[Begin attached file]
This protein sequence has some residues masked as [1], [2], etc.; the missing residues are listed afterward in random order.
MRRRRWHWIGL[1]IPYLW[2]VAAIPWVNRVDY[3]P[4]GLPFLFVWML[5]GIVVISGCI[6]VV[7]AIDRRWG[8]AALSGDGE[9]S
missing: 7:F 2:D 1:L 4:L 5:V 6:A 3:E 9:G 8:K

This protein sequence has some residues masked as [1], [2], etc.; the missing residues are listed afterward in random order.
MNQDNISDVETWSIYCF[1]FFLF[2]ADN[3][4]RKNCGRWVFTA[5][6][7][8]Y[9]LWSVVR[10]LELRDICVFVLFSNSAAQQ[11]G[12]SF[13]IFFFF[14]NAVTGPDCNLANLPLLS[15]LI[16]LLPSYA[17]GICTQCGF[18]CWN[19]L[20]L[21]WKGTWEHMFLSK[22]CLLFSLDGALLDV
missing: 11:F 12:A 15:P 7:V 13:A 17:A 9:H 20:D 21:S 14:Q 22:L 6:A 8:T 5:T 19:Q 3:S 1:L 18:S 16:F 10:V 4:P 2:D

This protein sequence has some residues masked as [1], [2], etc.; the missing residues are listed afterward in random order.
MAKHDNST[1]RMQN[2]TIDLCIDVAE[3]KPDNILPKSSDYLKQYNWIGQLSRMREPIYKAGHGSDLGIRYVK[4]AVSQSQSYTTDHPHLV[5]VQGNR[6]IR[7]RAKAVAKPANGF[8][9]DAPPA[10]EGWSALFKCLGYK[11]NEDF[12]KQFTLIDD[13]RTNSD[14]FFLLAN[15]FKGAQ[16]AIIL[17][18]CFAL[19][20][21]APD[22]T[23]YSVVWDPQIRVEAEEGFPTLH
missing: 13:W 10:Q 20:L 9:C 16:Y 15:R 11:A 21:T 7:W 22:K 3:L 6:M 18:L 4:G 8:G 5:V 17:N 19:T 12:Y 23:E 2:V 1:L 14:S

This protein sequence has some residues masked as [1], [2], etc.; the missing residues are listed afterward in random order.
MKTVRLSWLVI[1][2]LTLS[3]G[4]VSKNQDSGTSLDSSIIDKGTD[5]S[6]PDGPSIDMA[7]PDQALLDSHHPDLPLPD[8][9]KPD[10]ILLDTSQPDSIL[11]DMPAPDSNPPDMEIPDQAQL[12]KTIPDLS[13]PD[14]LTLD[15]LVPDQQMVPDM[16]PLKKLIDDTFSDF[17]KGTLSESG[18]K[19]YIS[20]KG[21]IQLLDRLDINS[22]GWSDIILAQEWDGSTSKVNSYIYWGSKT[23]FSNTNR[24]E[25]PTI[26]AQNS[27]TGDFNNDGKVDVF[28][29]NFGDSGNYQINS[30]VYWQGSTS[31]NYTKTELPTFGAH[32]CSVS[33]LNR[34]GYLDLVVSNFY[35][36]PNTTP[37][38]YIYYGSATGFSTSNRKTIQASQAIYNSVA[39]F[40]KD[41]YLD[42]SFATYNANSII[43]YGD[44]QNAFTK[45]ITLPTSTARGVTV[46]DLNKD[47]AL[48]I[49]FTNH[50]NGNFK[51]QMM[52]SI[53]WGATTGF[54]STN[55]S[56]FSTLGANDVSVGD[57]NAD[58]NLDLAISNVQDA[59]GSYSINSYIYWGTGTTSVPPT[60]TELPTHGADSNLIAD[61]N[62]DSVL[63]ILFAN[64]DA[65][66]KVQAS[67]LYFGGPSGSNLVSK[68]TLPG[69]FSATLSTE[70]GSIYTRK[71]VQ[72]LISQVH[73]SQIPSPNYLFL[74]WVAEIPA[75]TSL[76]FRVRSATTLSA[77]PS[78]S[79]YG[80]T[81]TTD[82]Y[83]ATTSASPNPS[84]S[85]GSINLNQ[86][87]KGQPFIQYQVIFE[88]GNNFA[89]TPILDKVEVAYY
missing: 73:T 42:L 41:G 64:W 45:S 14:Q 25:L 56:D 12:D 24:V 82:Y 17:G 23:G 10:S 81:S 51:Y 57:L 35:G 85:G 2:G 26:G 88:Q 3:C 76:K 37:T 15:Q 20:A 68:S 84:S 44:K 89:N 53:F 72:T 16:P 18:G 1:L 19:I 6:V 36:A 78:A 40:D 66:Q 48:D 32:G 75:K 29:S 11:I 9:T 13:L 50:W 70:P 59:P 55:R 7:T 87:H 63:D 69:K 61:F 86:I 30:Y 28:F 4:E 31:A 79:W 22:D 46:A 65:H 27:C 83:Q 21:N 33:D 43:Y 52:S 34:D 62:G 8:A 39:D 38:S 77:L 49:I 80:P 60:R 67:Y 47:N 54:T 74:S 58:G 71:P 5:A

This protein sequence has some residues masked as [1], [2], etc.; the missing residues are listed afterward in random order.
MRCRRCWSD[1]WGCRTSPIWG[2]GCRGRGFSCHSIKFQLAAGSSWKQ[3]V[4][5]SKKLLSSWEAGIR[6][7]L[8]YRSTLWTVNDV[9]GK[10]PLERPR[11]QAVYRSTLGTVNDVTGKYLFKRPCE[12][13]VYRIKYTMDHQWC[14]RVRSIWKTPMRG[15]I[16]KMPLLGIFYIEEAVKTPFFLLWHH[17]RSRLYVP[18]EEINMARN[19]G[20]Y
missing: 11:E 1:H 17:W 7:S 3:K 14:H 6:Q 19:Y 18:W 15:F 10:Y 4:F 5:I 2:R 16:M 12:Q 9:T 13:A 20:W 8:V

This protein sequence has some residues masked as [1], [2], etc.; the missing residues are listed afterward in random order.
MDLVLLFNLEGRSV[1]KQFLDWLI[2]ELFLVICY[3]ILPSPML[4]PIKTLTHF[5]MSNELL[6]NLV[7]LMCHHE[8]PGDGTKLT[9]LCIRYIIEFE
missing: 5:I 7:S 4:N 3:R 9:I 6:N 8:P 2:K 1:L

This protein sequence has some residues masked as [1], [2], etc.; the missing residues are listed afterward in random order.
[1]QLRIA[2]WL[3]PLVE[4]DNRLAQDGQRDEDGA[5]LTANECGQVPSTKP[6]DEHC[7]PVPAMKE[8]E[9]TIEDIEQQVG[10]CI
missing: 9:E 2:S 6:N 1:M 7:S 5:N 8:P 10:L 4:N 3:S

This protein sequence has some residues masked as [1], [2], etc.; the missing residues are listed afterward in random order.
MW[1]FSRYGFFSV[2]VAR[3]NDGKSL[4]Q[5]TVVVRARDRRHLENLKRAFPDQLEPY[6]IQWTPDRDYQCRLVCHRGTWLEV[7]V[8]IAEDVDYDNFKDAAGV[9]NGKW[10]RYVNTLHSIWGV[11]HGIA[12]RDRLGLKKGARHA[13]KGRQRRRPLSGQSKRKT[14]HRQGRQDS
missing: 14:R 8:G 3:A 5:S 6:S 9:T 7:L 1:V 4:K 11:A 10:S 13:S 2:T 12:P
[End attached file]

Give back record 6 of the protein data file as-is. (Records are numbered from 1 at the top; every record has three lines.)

This protein sequence has some residues masked as [1], [2], etc.; the missing residues are listed afterward in random order.
MDLVLLFNLEGRSV[1]KQFLDWLI[2]ELFLVICY[3]ILPSPML[4]PIKTLTHF[5]MSNELL[6]NLV[7]LMCHHE[8]PGDGTKLT[9]LCIRYIIEFE
missing: 5:I 7:S 4:N 3:R 9:I 6:N 8:P 2:K 1:L